She insisted such technology was far too sensitive to turn to over to Chinese interests, even though they can deliver such technology cheaper, thanks to the fact that the company relied on Western know-how to build its systems.

“While some people say that its cheaper to do Huawei — well yeah — it’s a People’s Liberation Army initiative using reversed engineering from Western technology,” Pelosi, the senior Democratic lawmaker, told reporters in Brussels.

“So, of course it’s going to be cheaper to put on the market. And if it’s cheaper, then they get the market share and then they (China) bring in their autocracy of lack of privacy.”

(click here to continue reading US House speaker Pelosi warns allies against using Huawei – The Washington Post.) 

Categories
Books politics

Dark Towers: Deutsche Bank, Donald Trump, and an Epic Trail of Destruction by David Enrich

Same Sentiment

The Washington Post Book review:

A revelatory book about the rise and fall of the world’s biggest bank might hold some interest to financiers, business school professors and readers of the Economist. But what about one that also has all the elements of a page-turning mystery novel: suspicious suicides, Russian money laundering, securities and tax fraud, price fixing, $100 million bonuses, whistleblowers who are ignored and fired, and a heroin junkie peddling stolen documents to journalists and FBI agents? Add to that a big client with a sketchy financial history who suddenly becomes president of the United States, and you’ve got the makings of a blockbuster.

A new Russian subsidiary laundered tens of billions of rubles into dollars for Russian oligarchs and cronies of President Vladimir Putin. Its London traders helped organize a conspiracy to fix interest rates. Its New York investment bankers were at the front of the pack peddling collateralized debt obligations (CDOs) and mortgage-backed securities they knew would go bad. Its bankers conspired with corporate clients to evade economic sanctions against Iran and Syria, and helped giant hedge funds avoid taxes in the United States. Its enormous stash of risky derivatives was carried on its books at prices well above their market value. And its top executives repeatedly lied about all these things to investors, regulators and even their own directors.

The consequences of all this risk-taking, mismanagement and fraud are now clear. Between 2015 and 2017, the bank was forced to record losses of more than $10 billion, and it only barely returned to profitability in 2018. Since 2007, its stock price has fallen 95 percent. And as Enrich reports, the bank’s financial position was so precarious that even longtime corporate customers abandoned it. The International Monetary Fund recently singled out Deutsche Bank as the institution posing the biggest risk to the global banking system.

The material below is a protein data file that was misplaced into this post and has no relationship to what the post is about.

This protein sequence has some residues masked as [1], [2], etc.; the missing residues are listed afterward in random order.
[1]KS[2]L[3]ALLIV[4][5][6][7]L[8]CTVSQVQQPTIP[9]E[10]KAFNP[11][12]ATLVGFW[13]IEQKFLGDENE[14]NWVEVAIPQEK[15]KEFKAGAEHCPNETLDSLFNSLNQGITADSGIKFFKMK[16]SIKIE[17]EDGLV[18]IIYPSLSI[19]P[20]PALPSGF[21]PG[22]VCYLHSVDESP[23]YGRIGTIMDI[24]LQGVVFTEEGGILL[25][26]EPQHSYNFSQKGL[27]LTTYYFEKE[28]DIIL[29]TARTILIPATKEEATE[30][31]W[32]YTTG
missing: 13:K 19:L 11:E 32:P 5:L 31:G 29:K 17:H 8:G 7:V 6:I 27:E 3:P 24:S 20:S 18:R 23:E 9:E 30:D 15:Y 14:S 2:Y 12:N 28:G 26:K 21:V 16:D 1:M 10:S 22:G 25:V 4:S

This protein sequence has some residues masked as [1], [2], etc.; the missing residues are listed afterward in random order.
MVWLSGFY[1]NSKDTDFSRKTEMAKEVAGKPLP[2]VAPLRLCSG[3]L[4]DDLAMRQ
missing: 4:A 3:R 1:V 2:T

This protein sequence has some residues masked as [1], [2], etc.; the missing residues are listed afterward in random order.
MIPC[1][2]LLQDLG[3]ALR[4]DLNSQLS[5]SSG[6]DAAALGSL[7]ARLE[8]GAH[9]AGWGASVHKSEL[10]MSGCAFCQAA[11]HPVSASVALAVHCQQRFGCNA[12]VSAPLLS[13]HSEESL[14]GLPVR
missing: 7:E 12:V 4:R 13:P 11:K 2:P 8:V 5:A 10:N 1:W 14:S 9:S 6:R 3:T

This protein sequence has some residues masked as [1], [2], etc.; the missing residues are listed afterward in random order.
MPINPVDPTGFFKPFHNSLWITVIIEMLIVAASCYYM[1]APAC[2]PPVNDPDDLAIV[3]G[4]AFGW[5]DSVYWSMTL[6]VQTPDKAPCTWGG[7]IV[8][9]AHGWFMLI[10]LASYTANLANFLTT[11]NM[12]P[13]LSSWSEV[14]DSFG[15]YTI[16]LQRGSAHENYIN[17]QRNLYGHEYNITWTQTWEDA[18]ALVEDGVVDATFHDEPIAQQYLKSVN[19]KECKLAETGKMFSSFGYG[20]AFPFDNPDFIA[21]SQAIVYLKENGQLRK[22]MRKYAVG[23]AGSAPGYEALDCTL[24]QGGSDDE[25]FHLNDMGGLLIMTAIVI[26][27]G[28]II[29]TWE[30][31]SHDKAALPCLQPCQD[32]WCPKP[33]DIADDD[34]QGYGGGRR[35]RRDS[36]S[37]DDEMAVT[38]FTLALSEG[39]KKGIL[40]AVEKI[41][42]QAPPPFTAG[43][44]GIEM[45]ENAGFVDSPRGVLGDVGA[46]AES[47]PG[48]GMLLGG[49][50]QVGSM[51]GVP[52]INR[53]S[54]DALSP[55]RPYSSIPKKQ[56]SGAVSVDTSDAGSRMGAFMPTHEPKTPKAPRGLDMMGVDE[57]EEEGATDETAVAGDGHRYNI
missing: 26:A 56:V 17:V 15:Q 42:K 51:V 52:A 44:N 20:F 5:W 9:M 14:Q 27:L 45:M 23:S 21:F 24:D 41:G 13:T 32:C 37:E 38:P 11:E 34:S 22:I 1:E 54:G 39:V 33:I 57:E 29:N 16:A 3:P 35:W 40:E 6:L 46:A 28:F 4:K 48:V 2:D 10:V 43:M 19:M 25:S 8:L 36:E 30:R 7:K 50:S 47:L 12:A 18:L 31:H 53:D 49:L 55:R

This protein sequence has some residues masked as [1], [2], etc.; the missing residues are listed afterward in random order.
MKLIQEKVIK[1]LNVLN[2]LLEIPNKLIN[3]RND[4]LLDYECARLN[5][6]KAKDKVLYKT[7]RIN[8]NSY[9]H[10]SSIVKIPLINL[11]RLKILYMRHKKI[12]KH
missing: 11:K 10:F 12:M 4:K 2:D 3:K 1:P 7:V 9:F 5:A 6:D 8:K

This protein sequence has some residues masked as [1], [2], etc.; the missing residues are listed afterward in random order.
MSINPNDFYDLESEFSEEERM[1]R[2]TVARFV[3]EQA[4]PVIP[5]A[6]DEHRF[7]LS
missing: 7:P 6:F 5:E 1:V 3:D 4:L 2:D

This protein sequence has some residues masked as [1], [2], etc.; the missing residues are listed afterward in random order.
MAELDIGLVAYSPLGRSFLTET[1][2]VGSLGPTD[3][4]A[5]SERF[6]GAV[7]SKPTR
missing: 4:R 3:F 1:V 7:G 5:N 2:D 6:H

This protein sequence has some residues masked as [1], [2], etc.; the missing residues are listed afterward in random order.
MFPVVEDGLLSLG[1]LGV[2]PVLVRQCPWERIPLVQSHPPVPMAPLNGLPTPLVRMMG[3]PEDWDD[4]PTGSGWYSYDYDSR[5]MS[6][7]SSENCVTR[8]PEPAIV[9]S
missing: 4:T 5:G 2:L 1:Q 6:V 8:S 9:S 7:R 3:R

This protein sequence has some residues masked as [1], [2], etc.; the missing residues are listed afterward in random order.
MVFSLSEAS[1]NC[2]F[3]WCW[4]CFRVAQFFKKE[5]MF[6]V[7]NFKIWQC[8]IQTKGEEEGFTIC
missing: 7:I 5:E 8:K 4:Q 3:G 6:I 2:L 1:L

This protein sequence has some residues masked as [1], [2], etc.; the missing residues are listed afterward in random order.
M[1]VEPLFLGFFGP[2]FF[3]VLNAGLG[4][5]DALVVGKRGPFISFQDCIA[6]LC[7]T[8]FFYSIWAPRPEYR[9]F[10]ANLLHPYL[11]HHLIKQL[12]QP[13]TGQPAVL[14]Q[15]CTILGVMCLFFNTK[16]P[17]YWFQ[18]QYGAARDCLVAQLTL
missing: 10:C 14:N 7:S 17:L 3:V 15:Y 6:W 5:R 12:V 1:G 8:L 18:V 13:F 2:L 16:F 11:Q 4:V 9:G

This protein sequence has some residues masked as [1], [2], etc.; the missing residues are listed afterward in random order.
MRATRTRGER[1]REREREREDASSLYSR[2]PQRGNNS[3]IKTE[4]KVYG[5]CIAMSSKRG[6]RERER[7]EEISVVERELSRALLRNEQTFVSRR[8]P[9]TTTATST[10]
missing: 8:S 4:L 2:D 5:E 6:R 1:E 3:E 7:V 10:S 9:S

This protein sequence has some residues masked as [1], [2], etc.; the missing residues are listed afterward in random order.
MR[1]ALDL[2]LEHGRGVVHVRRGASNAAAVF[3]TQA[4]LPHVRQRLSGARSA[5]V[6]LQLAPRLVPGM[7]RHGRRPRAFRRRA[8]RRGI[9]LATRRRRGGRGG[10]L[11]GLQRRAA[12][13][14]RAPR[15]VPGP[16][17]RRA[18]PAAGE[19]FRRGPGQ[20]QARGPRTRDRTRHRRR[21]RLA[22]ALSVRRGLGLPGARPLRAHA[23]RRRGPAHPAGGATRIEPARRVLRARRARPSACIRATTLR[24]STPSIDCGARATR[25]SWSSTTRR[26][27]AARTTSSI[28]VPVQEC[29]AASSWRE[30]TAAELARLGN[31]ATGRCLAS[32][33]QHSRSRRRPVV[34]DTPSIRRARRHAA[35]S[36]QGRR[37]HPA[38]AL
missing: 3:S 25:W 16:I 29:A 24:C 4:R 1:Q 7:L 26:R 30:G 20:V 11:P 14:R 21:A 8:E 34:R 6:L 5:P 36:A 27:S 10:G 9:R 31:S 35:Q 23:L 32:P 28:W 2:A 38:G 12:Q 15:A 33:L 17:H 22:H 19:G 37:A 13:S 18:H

Trump Stamp

And when Trump was on the verge of defaulting on loans used to buy his failing hotels and casinos in Atlantic City, Deutsche Bank came to the rescue by peddling $484 million in junk bonds to investors — bonds on which Trump defaulted within a year.

Normally, such a default would have been enough to scare away even the most risk-tolerant lenders. But within months, Deutsche Bank’s real estate division was again providing Trump with a $640 million loan needed to build a new Chicago hotel, while its team in Moscow was steering Russian investors to Trump projects in Hawaii and Mexico. The relationship hit a low point in 2009 when Trump announced he had no intention of repaying his loan on the Chicago hotel, claiming that the unfolding financial crisis was an act of God that freed him of his obligation.

When Deutsche Bank sued to get its money back, Trump countersued, preposterously accusing the bank of predatory lending practices. The matter was finally settled with a two-year extension on the loan — and a vow by the bank’s real estate lenders never to do business with Trump again. But two years later, Trump somehow sweet-talked his way into Deutsche’s private banking division, which over the next several years provided him with $350 million in personal loans to cover projects in Chicago, Miami and Washington.

(click here to continue reading Book review of Dark Towers: Deutsche Bank, Donald Trump, and an Epic Trail of Destruction by David Enrich – The Washington Post.)

Sounds interesting. It always seemed odd to me that a bank would continue to lend vast sums of money to such an obvious deadbeat like Trump. Was it all money laundering? Something else? I guess I’ll have to read the book and find out.

Make America Great Again - Deport Trump

Jacket blurb